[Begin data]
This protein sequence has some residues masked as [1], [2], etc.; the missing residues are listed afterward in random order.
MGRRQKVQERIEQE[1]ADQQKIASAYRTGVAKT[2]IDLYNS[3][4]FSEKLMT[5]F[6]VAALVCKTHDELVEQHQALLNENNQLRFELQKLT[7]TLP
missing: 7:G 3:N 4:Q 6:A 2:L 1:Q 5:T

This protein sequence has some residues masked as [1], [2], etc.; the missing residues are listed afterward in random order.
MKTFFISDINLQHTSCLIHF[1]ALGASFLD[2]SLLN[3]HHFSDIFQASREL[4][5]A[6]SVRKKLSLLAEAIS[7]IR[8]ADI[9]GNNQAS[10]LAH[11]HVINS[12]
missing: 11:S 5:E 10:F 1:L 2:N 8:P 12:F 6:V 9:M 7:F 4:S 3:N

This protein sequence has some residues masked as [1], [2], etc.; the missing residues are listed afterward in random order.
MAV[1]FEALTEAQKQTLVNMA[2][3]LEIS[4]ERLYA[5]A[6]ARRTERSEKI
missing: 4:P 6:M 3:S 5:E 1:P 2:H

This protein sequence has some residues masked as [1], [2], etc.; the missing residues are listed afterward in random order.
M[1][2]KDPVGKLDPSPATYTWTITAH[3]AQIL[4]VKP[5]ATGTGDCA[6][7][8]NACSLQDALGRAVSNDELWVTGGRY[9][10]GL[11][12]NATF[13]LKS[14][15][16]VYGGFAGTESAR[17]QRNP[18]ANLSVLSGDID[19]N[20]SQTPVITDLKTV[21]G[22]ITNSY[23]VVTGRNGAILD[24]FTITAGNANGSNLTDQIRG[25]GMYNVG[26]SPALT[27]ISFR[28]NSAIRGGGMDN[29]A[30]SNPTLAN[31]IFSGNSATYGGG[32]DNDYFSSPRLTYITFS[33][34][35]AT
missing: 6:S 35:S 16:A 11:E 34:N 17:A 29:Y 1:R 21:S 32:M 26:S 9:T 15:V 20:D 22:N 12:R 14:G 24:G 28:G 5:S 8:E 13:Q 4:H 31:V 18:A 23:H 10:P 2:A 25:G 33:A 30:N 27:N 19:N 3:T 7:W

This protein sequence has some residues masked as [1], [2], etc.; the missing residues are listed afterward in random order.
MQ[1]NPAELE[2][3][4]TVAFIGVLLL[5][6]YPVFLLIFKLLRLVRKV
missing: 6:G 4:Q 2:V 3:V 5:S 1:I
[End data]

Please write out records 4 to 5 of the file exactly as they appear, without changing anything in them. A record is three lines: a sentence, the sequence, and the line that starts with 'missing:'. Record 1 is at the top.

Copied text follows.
This protein sequence has some residues masked as [1], [2], etc.; the missing residues are listed afterward in random order.
M[1][2]KDPVGKLDPSPATYTWTITAH[3]AQIL[4]VKP[5]ATGTGDCA[6][7][8]NACSLQDALGRAVSNDELWVTGGRY[9][10]GL[11][12]NATF[13]LKS[14][15][16]VYGGFAGTESAR[17]QRNP[18]ANLSVLSGDID[19]N[20]SQTPVITDLKTV[21]G[22]ITNSY[23]VVTGRNGAILD[24]FTITAGNANGSNLTDQIRG[25]GMYNVG[26]SPALT[27]ISFR[28]NSAIRGGGMDN[29]A[30]SNPTLAN[31]IFSGNSATYGGG[32]DNDYFSSPRLTYITFS[33][34][35]AT
missing: 6:S 35:S 16:A 11:E 34:N 17:A 29:Y 1:R 21:S 32:M 26:S 9:T 15:V 20:D 22:N 12:R 14:G 24:G 28:G 5:S 8:E 13:Q 4:H 31:V 18:A 23:H 10:P 2:A 25:G 33:A 30:N 27:N 19:N 3:T 7:W

This protein sequence has some residues masked as [1], [2], etc.; the missing residues are listed afterward in random order.
MQ[1]NPAELE[2][3][4]TVAFIGVLLL[5][6]YPVFLLIFKLLRLVRKV
missing: 6:G 4:Q 2:V 3:V 5:S 1:I